This should give away the first piece of ground in the lethal injection argument. When it comes to eliminating a human life, “cost-effective” is a military criterion, not a civic one. Chemical weapons, for instance, exist because in a total war scenario they are an extremely cheap way of getting rid of large swaths of human roadblocks to the great and magnificent cause of allowing those in power to feel like winners. Of course, we never use them because they are “inhumane.” So Americans spend millions of dollars on laser-guided bombs that minimize civilian casualties by flying themselves through open office windows and blowing up inches above a poor, innocent custodian’s Superman lunchbox at 3 a.m. to complete the project in a speedy (and ironic) way.

Why, then, do we not do the same for our own citizens? In North Korea, five senior officials were recently executed with the standard method of placing them a distance from an anti-aircraft gun which would preserve the cleanliness of the affair and convert their biomass into a pink mist with a metal slug the width of a drainage pipe traveling at several times the speed of sound. In almost every constitutional regard, this method is far more acceptable than Ohio’s lethal injection protocol. The only legal objection I could muster is that it seems to be an unusual form of punishment, but in the end, I was forced to admit it’s merely a creative one.

After further reflection, I even had to concede “creative.” An anti-aircraft gun is a weapon designed to concisely and consistently end human lives that are protected by great distances and speeds, housed within metal exoskeletons. At close range, though, it makes killing someone as nearly laughable as it can possibly be. Even a near miss will tear a person to pieces because of the violent air turbulence involved. I used to have a former-Marine roommate who described how, during the Persian Gulf, tank rounds could be used to great effect in urban warfare by firing them down an alley. As the shell passed through, its pressure differential would suck all the enemy soldiers out of the doorways they were hiding behind and into the street, where they were far easier to kill. In other words, as far as capital punishment goes, we needn’t waste our time pretending the North Koreans don’t have a good point.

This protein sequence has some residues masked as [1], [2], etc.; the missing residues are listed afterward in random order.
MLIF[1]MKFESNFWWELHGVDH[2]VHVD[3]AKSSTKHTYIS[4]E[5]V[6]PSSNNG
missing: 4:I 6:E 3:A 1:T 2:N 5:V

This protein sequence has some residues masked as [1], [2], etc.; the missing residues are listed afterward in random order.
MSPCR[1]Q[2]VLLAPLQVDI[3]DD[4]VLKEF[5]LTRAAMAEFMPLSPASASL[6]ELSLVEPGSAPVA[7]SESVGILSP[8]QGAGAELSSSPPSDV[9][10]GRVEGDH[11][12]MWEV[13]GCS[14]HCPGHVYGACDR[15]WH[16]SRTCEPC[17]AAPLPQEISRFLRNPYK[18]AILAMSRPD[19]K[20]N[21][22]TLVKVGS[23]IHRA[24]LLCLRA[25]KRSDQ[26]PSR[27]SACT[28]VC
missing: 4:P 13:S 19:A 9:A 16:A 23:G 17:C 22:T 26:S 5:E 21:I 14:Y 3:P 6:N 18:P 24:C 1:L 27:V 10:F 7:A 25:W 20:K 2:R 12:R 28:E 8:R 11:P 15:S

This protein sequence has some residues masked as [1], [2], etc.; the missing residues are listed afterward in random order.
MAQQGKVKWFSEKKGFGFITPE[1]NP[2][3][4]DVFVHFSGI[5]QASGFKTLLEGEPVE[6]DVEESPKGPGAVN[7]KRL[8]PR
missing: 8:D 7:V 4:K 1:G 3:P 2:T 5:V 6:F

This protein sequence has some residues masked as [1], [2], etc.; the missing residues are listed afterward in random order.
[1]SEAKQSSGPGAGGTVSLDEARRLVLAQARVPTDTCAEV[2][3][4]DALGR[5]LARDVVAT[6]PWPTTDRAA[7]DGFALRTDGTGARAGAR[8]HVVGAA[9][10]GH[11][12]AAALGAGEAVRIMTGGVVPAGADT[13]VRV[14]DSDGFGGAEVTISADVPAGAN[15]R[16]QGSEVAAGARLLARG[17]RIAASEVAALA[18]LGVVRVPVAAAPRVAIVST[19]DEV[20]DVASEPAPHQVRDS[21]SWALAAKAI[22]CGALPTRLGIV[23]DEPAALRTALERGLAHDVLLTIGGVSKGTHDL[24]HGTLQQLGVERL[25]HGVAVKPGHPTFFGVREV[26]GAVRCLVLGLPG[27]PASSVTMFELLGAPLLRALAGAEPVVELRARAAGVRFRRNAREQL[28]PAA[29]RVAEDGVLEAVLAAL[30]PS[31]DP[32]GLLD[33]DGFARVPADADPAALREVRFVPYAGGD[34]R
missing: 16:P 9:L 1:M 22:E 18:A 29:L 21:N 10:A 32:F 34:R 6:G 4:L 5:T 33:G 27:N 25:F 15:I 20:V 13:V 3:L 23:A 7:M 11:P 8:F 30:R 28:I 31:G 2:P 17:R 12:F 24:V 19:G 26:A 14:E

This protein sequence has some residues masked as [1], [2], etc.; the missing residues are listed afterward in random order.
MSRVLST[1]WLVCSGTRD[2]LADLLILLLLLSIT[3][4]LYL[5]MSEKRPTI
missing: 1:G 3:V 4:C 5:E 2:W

The moral (a fantastically appropriate word) is that the method of execution is simply not the problem. It is the long, drawn-out torture of dangling a noose in front of a person’s face for decades that troubles us. This is where our methodology is clearly superior to the Dear Leader’s approach, which is one of swift torture and crushing the soul out of a human being with the sole of a boot before taking his life. Nevertheless, once you’ve decided to do it, you’ve given up on the idea that a society can be better than the worst of its constituents. Surely it is a more “surgical strike,” both literally and figuratively, to stick the warhead into the arm of the person we are trying to eliminate, but it is extremely telling that we offer a portfolio of appeals and mitigating circumstances because we are horrified by the moral burden that we must bear if we execute an innocent person. It is cruel and unusual in the extreme to tell a young man “Good night, Westley. Good work. Sleep well. I’ll most likely kill you in the morning,” but for the obvious fact that the Dread Pirate Roberts never actually set a date and gave him the run of the boat. For that matter, he only subjected Westley to it for three years; Ohio usually drags it out for five times that long.

Execution in Ohio is not amoral just because of the potential 24 minutes of writhing in and out of consciousness; it’s the decades of slowly driving in the needle. If we truly believe in the moral high road of law, we shouldn’t be able to walk down the hallway to the executioner’s table.

Ben Tomkins is a violinist, teacher, journalist, and critically acclaimed composer currently living in Denver, Colorado. He hates stupidity and generally believes that the volume of one’s voice is inversely proportional to one’s knowledge of an issue. For more of his work, visit HillofAthens.com. Reach him at BenTomkins@DaytonCityPaper.com.


Cruel and unusual punishment

Until the state gets it right, abandon lethal injections

By David H. Landon

I’ve represented the conservative point of view on literally hundreds of topics in Dayton City Papers debates over the past 14 years. I can usually be counted upon to base my column on recognized conservative principles and opinions. Some might consider my column in this week’s forum to be an exception to that rule.